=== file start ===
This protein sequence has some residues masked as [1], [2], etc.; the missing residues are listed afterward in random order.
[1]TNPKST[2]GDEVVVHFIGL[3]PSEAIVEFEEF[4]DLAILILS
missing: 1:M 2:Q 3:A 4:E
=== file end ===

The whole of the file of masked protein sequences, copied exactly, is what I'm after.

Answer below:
This protein sequence has some residues masked as [1], [2], etc.; the missing residues are listed afterward in random order.
[1]TNPKST[2]GDEVVVHFIGL[3]PSEAIVEFEEF[4]DLAILILS
missing: 1:M 2:Q 3:A 4:E